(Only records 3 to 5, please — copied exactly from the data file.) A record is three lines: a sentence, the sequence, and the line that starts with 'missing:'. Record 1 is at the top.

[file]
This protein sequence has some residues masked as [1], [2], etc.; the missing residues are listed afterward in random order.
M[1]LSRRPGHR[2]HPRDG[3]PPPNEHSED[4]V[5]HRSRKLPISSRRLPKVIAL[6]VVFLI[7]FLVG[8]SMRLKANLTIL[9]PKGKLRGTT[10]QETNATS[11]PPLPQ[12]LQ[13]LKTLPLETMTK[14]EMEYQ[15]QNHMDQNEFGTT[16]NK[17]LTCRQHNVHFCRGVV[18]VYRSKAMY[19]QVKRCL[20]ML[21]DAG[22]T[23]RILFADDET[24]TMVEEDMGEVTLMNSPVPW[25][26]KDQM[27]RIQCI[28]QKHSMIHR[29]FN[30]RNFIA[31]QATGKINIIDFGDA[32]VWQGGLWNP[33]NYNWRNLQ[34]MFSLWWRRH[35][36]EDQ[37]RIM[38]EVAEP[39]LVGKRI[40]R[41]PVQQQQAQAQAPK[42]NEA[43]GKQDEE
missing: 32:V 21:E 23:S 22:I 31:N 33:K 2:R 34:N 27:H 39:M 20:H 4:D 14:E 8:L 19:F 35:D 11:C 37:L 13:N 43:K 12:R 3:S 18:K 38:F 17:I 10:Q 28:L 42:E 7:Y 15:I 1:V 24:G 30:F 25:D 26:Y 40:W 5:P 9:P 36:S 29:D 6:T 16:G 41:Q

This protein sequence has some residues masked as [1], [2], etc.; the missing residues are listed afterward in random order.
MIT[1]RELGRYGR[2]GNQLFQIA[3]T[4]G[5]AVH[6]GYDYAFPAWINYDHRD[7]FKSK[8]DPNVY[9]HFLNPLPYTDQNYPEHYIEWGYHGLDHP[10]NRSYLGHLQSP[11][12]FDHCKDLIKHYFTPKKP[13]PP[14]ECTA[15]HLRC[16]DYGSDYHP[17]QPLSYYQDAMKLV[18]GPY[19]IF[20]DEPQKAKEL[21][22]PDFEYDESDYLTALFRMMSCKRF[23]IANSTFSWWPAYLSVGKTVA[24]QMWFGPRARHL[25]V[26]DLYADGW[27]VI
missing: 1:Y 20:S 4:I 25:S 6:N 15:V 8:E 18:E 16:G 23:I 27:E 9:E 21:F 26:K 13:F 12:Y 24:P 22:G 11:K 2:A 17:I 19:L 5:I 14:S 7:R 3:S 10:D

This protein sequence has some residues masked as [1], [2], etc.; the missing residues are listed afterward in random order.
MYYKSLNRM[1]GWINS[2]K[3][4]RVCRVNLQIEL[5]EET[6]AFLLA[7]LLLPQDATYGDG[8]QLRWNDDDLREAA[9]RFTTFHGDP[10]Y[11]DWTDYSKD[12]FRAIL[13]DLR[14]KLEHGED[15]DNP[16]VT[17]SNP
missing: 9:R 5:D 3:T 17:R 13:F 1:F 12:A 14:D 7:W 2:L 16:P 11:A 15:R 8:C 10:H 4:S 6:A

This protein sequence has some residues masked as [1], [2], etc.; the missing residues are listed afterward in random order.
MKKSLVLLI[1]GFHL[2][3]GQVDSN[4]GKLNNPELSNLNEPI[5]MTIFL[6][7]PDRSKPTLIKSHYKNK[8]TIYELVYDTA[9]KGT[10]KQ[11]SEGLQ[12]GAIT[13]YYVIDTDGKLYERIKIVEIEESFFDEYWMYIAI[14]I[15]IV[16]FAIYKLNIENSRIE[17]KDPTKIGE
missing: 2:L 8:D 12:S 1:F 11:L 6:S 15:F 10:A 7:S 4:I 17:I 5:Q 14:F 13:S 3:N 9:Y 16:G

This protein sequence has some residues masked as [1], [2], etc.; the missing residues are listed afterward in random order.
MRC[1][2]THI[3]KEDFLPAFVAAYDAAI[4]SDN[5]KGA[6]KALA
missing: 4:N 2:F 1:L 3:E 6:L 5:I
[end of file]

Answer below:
This protein sequence has some residues masked as [1], [2], etc.; the missing residues are listed afterward in random order.
MYYKSLNRM[1]GWINS[2]K[3][4]RVCRVNLQIEL[5]EET[6]AFLLA[7]LLLPQDATYGDG[8]QLRWNDDDLREAA[9]RFTTFHGDP[10]Y[11]DWTDYSKD[12]FRAIL[13]DLR[14]KLEHGED[15]DNP[16]VT[17]SNP
missing: 9:R 5:D 3:T 17:R 13:F 1:F 12:A 14:D 7:W 2:L 16:P 11:A 15:R 8:C 10:H 4:S 6:A

This protein sequence has some residues masked as [1], [2], etc.; the missing residues are listed afterward in random order.
MKKSLVLLI[1]GFHL[2][3]GQVDSN[4]GKLNNPELSNLNEPI[5]MTIFL[6][7]PDRSKPTLIKSHYKNK[8]TIYELVYDTA[9]KGT[10]KQ[11]SEGLQ[12]GAIT[13]YYVIDTDGKLYERIKIVEIEESFFDEYWMYIAI[14]I[15]IV[16]FAIYKLNIENSRIE[17]KDPTKIGE
missing: 2:L 8:D 12:S 1:F 11:L 6:S 15:F 10:A 7:S 4:I 17:I 5:Q 14:F 13:S 3:N 9:Y 16:G

This protein sequence has some residues masked as [1], [2], etc.; the missing residues are listed afterward in random order.
MRC[1][2]THI[3]KEDFLPAFVAAYDAAI[4]SDN[5]KGA[6]KALA
missing: 4:N 2:F 1:L 3:E 6:L 5:I